Auto parts imports could take a hit as vehicle sales slow; Japan makes its own play for African port supremacy.
A record-setting year for container imports into the Port of New York and New Jersey has not only benefitted ocean carriers serving the Port, but its two incumbent railroads, Norfolk Southern (NYSE: NSC) and CSX (Nasdaq: CSX) as well. Intermodal rail volumes from the Port rose 14 percent last year to total 593,806 twenty foot equivalent units (teu). This as overall container volume was up 6.5 percent to 6.5 million teu. The increase in intermodal rail stems from the railroads adding more stops in the U.S. Midwest out of the NY-NJ region. But trucking costs were also cited as one reason for the increase. Indeed, the Outbound Tender Reject Index for Elizabeth, NJ (SONAR: OTRI.EWR) shows trucking demand in the region dropping steadily through the end of last year.
Auto parts imports into the U.S. may fall
The U.S imported $247.2 billion worth of auto parts and accessories from January through October 2018, according to the U.S. Census Bureau. In term of ports of entry, inland border regions stood out. Laredo, Texas accounting for $50.3 billion in parts and Detroit, Mich. accounting for $38 .7 billion in parts. Los Angeles was third with $22.7 billion in sales. But those volumes could take a dip this year as the National Automobile Dealers Association is forecasting a 3 decline in auto sales this year, with unit sales reaching 16.8 million new cars and light trucks in 2019.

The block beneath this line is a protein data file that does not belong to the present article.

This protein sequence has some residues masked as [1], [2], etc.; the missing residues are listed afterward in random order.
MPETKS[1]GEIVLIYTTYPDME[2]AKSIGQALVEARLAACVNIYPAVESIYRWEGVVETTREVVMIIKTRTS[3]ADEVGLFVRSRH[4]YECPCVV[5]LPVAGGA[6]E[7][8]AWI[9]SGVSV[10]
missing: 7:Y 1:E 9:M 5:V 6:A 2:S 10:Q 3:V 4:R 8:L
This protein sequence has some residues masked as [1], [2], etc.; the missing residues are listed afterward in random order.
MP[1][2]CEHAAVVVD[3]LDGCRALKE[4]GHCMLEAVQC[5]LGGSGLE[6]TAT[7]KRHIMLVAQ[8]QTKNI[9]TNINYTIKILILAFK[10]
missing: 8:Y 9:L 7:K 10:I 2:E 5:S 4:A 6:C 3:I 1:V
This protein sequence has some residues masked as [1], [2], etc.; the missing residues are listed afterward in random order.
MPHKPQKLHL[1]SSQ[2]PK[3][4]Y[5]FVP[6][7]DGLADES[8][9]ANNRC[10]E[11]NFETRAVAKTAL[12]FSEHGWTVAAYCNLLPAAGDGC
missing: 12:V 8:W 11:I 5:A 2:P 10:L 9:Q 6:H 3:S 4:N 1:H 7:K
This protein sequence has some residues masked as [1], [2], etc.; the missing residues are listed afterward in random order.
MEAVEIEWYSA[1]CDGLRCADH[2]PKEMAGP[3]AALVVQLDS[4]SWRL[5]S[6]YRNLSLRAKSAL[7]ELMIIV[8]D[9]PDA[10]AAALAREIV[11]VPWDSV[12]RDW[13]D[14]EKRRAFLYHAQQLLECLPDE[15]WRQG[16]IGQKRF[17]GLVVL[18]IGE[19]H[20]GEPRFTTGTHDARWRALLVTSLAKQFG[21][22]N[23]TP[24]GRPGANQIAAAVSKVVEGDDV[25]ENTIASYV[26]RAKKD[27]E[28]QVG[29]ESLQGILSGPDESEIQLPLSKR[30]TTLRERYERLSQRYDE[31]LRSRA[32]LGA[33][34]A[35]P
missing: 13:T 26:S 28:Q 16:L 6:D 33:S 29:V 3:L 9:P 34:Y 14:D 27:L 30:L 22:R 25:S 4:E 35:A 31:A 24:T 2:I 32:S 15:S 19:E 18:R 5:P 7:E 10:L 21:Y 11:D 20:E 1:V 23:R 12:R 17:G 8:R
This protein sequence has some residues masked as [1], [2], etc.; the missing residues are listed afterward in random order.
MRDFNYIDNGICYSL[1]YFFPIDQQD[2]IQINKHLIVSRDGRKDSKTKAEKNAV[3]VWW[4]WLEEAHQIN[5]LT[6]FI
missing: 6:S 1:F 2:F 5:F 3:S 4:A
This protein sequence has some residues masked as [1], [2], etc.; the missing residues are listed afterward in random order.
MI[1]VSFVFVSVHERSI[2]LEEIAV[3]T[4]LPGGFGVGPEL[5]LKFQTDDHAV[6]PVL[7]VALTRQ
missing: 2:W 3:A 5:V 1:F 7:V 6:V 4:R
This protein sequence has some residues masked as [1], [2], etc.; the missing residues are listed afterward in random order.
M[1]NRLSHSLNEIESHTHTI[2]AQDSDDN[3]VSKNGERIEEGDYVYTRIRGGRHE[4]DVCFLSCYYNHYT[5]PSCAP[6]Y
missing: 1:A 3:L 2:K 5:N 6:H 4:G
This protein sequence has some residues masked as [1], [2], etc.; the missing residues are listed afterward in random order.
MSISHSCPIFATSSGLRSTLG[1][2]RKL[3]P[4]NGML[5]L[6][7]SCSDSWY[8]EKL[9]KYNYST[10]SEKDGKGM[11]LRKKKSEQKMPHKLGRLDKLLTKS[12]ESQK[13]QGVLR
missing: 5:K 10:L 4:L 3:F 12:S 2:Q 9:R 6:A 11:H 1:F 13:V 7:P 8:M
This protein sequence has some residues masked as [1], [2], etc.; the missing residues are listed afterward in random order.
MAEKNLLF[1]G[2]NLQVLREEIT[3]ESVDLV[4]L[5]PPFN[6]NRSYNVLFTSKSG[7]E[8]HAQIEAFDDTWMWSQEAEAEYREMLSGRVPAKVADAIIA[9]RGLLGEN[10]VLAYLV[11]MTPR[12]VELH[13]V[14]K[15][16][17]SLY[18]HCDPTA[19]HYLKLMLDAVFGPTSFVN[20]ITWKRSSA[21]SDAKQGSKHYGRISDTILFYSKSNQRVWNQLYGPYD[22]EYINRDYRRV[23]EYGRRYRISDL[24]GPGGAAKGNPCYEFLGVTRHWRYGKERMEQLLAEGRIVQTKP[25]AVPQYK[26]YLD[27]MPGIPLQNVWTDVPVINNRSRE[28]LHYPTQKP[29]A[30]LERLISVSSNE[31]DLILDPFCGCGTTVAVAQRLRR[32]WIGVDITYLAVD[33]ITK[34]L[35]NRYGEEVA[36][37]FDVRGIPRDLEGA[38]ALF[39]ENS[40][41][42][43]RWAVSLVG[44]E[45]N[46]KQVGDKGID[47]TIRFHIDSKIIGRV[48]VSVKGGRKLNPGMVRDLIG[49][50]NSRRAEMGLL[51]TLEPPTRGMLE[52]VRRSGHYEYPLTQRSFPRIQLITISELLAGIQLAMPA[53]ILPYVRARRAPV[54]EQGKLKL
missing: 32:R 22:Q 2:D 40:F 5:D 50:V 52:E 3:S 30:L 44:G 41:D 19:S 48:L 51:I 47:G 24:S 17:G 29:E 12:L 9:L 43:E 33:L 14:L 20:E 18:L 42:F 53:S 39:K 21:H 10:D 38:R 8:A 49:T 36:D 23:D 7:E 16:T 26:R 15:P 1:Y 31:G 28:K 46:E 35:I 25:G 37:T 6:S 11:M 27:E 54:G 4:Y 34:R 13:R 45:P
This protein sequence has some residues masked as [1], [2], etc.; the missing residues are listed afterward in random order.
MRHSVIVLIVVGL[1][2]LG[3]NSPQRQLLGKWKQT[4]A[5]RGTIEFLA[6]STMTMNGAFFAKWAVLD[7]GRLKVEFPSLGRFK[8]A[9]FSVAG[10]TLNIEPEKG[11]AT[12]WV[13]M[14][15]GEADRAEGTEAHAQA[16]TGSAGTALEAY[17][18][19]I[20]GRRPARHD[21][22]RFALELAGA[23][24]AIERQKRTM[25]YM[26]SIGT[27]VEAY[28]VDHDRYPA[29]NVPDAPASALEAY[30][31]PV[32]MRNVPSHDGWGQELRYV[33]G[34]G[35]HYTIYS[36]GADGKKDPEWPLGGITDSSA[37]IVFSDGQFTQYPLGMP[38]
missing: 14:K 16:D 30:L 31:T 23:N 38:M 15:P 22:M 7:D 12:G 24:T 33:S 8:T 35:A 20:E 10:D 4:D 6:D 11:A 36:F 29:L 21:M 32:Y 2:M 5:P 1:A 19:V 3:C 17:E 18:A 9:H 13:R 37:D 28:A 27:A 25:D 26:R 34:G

Australia is looking at intermodal rail
The Inland Rail Project aims to improve access to Sydney’s ports (Western Advocate)
Japan aims to take on China in Africa
The $643 million port in Angola would rival projects under Belt-and-Road Initiative (Nikkei)
MSC set to grow fleet in 2019
Mediterranean Shipping Company set for 20 newbuild deliveries (TradeWinds)
Washington ports cited for water runoff
Port of Tacoma and SSA Terminal may face fines for pollutant discharge (Capital Press)
Drayage carrier receives new funding
Middle-market private equity firm invests in RoadOne IntermodaLogistics (Finsmes)
U.S. Coast Guard in crisis
The U.S. government shutdown, now the longest in history, is taking more serious consequences for professional seafarers. As FreightWaves reported, the U.S. Coast Guard’s money is set to run out by Tuesday, leaving service members without a paycheck. The Coast Guard is the primary inspector of vessels entering U.S. waters. In 2017, USCG conducted 9,105 safety exams on the 10,190 vessels that entered U.S. waters. Of those, the USCG had to detain 98 ships for safety violations.